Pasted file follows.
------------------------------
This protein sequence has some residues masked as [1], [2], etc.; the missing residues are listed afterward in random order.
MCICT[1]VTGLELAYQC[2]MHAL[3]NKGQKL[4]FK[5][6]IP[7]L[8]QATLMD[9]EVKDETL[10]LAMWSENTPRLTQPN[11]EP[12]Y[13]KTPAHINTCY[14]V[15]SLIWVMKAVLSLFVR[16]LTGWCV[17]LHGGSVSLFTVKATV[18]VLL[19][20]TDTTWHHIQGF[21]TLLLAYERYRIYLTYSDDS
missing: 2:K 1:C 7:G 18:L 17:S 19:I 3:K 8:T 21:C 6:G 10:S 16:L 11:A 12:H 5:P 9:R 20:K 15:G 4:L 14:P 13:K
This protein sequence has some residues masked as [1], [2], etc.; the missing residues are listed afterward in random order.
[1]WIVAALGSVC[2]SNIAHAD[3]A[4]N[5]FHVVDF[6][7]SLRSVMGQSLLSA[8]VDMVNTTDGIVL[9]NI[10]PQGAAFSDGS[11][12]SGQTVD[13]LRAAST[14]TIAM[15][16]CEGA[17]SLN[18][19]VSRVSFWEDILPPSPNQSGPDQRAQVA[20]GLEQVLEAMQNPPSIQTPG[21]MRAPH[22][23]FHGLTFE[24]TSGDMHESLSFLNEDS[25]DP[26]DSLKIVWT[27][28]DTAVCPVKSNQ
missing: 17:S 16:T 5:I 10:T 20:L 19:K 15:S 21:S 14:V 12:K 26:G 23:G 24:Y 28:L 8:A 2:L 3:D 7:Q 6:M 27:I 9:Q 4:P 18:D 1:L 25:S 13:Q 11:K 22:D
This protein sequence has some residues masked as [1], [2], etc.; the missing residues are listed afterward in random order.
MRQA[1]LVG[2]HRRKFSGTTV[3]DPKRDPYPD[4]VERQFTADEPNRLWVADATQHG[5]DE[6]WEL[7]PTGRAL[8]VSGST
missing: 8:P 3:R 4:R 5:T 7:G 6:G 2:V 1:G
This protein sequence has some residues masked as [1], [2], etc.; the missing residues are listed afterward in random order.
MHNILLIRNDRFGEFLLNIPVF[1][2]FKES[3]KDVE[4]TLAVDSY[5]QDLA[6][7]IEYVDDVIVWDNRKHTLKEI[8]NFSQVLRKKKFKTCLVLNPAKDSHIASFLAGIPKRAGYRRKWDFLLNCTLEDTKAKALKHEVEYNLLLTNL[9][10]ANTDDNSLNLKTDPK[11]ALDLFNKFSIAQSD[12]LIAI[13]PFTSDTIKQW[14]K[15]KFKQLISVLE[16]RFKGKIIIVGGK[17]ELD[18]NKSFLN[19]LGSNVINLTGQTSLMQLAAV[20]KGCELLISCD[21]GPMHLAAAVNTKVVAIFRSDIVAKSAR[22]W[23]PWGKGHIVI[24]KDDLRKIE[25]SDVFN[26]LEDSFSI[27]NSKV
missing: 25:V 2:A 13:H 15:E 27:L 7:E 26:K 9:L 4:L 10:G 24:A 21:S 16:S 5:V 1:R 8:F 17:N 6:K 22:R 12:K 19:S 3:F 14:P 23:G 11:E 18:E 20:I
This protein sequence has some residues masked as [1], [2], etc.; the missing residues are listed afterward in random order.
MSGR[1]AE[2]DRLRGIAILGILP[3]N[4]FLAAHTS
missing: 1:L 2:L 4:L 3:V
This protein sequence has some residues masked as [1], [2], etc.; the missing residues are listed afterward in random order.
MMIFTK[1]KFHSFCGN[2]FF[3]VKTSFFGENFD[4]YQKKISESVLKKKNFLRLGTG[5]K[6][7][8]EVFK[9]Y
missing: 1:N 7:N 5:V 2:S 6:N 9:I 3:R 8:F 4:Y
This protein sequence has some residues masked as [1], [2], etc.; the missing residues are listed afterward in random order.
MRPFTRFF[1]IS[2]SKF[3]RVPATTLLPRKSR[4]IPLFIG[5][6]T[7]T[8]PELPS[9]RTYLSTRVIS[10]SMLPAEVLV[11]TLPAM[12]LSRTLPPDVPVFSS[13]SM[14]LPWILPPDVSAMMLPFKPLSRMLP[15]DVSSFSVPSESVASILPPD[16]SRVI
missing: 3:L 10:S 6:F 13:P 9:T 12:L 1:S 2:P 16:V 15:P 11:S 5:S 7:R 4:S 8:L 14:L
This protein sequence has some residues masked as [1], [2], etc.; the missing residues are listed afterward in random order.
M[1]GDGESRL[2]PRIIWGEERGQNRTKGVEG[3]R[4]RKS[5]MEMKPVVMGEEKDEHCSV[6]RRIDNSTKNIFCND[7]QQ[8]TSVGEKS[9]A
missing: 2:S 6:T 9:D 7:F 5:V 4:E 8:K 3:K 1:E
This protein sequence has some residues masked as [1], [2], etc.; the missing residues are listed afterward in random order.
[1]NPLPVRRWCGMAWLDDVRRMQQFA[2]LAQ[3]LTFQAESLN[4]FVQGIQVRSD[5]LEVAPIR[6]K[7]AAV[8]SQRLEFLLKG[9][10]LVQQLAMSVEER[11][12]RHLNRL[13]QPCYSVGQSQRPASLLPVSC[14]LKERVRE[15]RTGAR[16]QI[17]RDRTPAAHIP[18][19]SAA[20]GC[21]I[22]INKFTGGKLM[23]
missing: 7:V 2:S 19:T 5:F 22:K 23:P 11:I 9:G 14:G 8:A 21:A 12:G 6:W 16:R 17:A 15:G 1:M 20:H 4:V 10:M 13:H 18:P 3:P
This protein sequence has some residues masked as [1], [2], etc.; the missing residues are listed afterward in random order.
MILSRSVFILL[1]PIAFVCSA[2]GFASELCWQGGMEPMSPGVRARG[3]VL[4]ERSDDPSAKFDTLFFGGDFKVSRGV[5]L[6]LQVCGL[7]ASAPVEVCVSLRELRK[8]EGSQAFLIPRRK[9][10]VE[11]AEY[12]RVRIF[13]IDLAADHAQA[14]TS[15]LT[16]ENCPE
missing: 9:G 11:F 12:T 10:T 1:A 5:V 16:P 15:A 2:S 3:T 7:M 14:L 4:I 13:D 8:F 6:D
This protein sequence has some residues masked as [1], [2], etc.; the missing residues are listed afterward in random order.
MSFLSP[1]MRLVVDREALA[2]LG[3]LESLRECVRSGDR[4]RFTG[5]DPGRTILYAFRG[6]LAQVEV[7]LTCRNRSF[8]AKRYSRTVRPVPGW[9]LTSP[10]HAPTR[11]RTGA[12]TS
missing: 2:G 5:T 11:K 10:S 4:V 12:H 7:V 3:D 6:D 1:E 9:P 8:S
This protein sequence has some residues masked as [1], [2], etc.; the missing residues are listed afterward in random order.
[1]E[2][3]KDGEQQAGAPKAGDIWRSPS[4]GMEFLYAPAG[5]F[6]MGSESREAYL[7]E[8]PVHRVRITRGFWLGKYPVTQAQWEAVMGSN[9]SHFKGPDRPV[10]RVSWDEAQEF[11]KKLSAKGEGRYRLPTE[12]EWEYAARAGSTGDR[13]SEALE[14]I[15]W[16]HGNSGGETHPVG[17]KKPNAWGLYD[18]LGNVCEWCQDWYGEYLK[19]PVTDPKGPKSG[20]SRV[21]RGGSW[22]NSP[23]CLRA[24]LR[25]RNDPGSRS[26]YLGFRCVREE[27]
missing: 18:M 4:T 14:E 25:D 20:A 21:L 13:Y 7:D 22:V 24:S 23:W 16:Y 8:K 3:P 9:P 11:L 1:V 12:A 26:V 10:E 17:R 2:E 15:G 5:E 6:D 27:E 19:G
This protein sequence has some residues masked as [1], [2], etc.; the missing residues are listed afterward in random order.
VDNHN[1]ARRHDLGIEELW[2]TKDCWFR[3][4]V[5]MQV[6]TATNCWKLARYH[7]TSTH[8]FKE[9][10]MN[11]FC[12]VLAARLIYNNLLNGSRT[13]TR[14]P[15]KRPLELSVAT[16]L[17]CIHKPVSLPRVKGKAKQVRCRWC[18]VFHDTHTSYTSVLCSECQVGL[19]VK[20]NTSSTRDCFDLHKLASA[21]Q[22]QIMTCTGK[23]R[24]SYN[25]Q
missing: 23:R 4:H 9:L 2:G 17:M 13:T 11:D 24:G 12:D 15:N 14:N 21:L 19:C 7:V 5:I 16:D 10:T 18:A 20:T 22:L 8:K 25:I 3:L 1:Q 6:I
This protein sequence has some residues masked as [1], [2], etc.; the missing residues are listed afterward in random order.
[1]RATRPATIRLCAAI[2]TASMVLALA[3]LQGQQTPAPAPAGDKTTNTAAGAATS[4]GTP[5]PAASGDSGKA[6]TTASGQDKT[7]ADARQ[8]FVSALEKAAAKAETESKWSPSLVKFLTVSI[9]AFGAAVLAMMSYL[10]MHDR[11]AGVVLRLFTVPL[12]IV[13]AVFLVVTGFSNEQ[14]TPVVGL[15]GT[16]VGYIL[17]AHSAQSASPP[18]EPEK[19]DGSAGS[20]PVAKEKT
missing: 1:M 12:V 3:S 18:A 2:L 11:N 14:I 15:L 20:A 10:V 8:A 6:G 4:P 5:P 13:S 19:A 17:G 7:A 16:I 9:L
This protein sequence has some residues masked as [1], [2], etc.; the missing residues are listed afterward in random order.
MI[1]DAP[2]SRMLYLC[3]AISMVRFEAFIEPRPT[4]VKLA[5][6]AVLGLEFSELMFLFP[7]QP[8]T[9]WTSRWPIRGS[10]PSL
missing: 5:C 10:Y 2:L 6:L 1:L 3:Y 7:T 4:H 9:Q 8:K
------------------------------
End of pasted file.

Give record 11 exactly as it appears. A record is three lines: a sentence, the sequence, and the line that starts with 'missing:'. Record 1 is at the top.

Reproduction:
This protein sequence has some residues masked as [1], [2], etc.; the missing residues are listed afterward in random order.
MSFLSP[1]MRLVVDREALA[2]LG[3]LESLRECVRSGDR[4]RFTG[5]DPGRTILYAFRG[6]LAQVEV[7]LTCRNRSF[8]AKRYSRTVRPVPGW[9]LTSP[10]HAPTR[11]RTGA[12]TS
missing: 2:G 5:T 11:K 10:S 4:V 12:H 7:V 3:D 6:D 1:E 9:P 8:S